Tag results for: Japan

Isolated for 350 years, the mountainous Iya Valley is often called the Tibet of Japan. They share an ancient allure. With time for only one hike in the Iya, we chose Mount Tsurugi, one of the 100 Famous Japanese Mountains. On a clear day the view from its  summit reaches to the Pacific Ocean, the Seto Inland Sea and mainland Japan. A yinyang (inyo in Japanese) mountain, Mount Tsurugi is Japan’s “most dangerous mountain climbable.“ But it’s also Iya’s most popular hiking destination when you approach it like we did from the western side and take the Yuhodoh, the “promenade” hike from Minokoshi Station, even easier when you ride the ancient chairlift.

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Rolling and rising across the country, the fourth wave of the pandemic and the wake it’s leaving behind is dampening not only our travel, but our slippery grasp on feeling gratitude this Thanksgiving. Poetry to the rescue!

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O-sa-KA! O(h) we’d like to return. A realization we came to while there. Japan’s culinary capital, the country’s rebel, Osaka is an exclamation of colour, a city calling out, “Stay longer! Come Back!”

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I was kicking myself.

Three years ago in Seattle there was an exhibition of Yayoi Kusama’s Infinity Mirrors. Six individual rooms, small and dark. Each one painted with polka dots and pumpkins illuminated by hundreds of LEDs reflecting endless pinpricks of coloured light onto mirrored walls immersing you into a kaleidoscopic wonderland. But I was too late. The exhibition sold out quickly and without tickets, you had to queue for hours with little hope of getting in. I felt even worse when Gail, Ginger and Carol Ann talked about how spectacular it was, despite the fleeting time (only two or three minutes) you had in each mirrored cubicle where only two or three visitors were allowed at a coveted time-slot. So you can imagine how excited I was to discover the Henie Onstad Kunstsenter at Høvikodden outside Oslo has one of Kusama’s Infinity Mirrors on permanent display. Even better, it was a slow day—Magellan and I had Infinity Mirrored Room, Hymn of Life to ourselves for as long as we wanted!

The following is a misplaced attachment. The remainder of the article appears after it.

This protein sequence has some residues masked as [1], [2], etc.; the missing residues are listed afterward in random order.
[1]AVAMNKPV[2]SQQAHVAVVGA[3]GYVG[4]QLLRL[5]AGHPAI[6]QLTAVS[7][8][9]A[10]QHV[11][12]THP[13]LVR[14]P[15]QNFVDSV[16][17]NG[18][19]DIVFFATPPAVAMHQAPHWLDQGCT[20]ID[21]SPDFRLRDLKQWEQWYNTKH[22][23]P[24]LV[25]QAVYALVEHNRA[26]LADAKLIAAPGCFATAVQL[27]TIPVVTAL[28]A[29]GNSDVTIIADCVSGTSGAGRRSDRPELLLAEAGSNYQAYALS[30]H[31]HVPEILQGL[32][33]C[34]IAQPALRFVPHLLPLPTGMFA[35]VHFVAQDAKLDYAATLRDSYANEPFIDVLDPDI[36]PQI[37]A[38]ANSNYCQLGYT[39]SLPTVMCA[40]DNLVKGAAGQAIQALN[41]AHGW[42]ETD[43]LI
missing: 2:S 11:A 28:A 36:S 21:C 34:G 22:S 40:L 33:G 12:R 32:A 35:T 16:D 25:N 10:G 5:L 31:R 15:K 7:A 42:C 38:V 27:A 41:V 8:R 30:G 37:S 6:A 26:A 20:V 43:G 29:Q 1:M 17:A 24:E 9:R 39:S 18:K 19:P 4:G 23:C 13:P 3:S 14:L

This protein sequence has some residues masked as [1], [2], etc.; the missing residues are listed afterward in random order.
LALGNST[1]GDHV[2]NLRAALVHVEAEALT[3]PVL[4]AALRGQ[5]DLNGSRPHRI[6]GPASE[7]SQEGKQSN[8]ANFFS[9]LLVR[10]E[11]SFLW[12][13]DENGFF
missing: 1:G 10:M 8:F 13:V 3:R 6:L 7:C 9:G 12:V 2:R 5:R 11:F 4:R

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Pumpkins. Mushrooms. Persimmons. Mmmm…

Late autumn ripens my memories of Japan.

To the night Lynn, Ward, Magellan and I, dressed in kimonos, ate kaiseki at Ryokan Kurashiki. “Dishes of October, The feast to do the sight of autumn colors,” served by a kindly Japanese woman in the autumn of her life who Ward nicknamed “Ryokan Mommy.”

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Cherry blossoms in Japan

More than three decades ago when we lived in Calgary, Magellan and I thought we’d go to Japan in the spring for the sakura (桜), the Japanese word for cherry blossoms derived from saku , which means to bloom. I even studied Japanese in anticipation. For some reason that I don’t recall, we didn’t go. How foolish we were to even think we had to travel that far for hanami—viewing cherry blossoms—you only need to go as far west as Vancouver, which now has its own Sakura Festival every April. Since April is also National Poetry Month, we’ve curated a collection of our favourite sakura haikus, adding Spice’s own attempt as well.

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